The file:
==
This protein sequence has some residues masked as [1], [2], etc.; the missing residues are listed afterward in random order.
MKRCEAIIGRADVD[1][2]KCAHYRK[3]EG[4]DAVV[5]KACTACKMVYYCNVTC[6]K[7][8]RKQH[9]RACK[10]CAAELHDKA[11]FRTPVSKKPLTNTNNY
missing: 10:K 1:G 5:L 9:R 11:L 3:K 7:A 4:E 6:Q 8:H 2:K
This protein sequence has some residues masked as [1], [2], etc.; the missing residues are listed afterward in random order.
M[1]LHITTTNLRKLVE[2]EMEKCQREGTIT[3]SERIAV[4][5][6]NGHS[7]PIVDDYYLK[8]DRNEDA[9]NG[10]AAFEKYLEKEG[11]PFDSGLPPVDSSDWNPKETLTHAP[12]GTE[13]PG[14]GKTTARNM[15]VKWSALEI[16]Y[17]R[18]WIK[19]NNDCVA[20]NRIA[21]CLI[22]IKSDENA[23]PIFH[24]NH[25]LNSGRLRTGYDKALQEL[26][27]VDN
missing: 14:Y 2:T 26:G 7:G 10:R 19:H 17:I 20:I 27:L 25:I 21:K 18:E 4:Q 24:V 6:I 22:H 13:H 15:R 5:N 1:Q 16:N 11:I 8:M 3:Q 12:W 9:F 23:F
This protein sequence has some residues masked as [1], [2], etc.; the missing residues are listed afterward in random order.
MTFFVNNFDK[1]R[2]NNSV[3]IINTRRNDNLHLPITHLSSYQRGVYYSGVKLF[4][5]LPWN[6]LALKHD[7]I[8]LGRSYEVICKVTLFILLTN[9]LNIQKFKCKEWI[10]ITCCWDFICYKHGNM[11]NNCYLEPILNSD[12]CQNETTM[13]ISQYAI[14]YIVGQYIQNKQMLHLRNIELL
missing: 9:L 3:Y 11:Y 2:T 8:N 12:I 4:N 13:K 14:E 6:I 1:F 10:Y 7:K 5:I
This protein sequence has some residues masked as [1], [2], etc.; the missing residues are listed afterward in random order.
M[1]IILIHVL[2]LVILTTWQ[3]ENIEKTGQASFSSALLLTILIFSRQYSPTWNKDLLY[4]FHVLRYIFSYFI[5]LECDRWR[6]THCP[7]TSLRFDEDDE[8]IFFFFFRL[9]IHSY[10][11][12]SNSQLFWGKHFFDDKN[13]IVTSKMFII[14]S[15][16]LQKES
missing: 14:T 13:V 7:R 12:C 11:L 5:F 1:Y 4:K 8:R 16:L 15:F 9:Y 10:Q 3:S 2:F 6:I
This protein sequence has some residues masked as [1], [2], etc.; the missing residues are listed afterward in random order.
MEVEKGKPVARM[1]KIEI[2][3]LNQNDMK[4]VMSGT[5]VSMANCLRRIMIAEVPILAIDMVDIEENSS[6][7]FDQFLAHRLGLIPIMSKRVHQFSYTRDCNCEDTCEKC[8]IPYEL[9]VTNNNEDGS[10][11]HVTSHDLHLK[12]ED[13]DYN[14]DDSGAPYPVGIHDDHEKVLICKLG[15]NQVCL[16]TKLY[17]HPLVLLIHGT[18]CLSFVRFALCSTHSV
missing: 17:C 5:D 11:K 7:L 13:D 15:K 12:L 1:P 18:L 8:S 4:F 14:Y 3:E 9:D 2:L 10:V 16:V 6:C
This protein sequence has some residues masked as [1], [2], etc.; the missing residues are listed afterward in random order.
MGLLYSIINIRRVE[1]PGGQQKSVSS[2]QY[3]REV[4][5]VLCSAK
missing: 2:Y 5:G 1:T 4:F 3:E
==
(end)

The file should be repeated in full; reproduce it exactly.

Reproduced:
This protein sequence has some residues masked as [1], [2], etc.; the missing residues are listed afterward in random order.
MKRCEAIIGRADVD[1][2]KCAHYRK[3]EG[4]DAVV[5]KACTACKMVYYCNVTC[6]K[7][8]RKQH[9]RACK[10]CAAELHDKA[11]FRTPVSKKPLTNTNNY
missing: 10:K 1:G 5:L 9:R 11:L 3:K 7:A 4:E 6:Q 8:H 2:K
This protein sequence has some residues masked as [1], [2], etc.; the missing residues are listed afterward in random order.
M[1]LHITTTNLRKLVE[2]EMEKCQREGTIT[3]SERIAV[4][5][6]NGHS[7]PIVDDYYLK[8]DRNEDA[9]NG[10]AAFEKYLEKEG[11]PFDSGLPPVDSSDWNPKETLTHAP[12]GTE[13]PG[14]GKTTARNM[15]VKWSALEI[16]Y[17]R[18]WIK[19]NNDCVA[20]NRIA[21]CLI[22]IKSDENA[23]PIFH[24]NH[25]LNSGRLRTGYDKALQEL[26][27]VDN
missing: 14:Y 2:T 26:G 7:G 10:R 19:H 17:I 20:I 27:L 25:I 21:K 18:E 4:Q 24:V 6:I 22:H 13:H 15:R 5:N 1:Q 16:N 11:I 8:M 3:Q 12:W 9:F 23:F
This protein sequence has some residues masked as [1], [2], etc.; the missing residues are listed afterward in random order.
MTFFVNNFDK[1]R[2]NNSV[3]IINTRRNDNLHLPITHLSSYQRGVYYSGVKLF[4][5]LPWN[6]LALKHD[7]I[8]LGRSYEVICKVTLFILLTN[9]LNIQKFKCKEWI[10]ITCCWDFICYKHGNM[11]NNCYLEPILNSD[12]CQNETTM[13]ISQYAI[14]YIVGQYIQNKQMLHLRNIELL
missing: 9:L 3:Y 11:Y 2:T 8:N 12:I 4:N 13:K 14:E 6:I 1:F 10:Y 7:K 5:I
This protein sequence has some residues masked as [1], [2], etc.; the missing residues are listed afterward in random order.
M[1]IILIHVL[2]LVILTTWQ[3]ENIEKTGQASFSSALLLTILIFSRQYSPTWNKDLLY[4]FHVLRYIFSYFI[5]LECDRWR[6]THCP[7]TSLRFDEDDE[8]IFFFFFRL[9]IHSY[10][11][12]SNSQLFWGKHFFDDKN[13]IVTSKMFII[14]S[15][16]LQKES
missing: 14:T 13:V 7:R 12:C 11:L 5:F 1:Y 4:K 8:R 16:L 15:F 9:Y 10:Q 3:S 2:F 6:I
This protein sequence has some residues masked as [1], [2], etc.; the missing residues are listed afterward in random order.
MEVEKGKPVARM[1]KIEI[2][3]LNQNDMK[4]VMSGT[5]VSMANCLRRIMIAEVPILAIDMVDIEENSS[6][7]FDQFLAHRLGLIPIMSKRVHQFSYTRDCNCEDTCEKC[8]IPYEL[9]VTNNNEDGS[10][11]HVTSHDLHLK[12]ED[13]DYN[14]DDSGAPYPVGIHDDHEKVLICKLG[15]NQVCL[16]TKLY[17]HPLVLLIHGT[18]CLSFVRFALCSTHSV
missing: 17:C 5:D 11:K 7:L 13:D 15:K 12:L 1:P 18:L 8:S 4:F 14:Y 3:E 9:D 2:L 10:V 16:V 6:C
This protein sequence has some residues masked as [1], [2], etc.; the missing residues are listed afterward in random order.
MGLLYSIINIRRVE[1]PGGQQKSVSS[2]QY[3]REV[4][5]VLCSAK
missing: 2:Y 5:G 1:T 4:F 3:E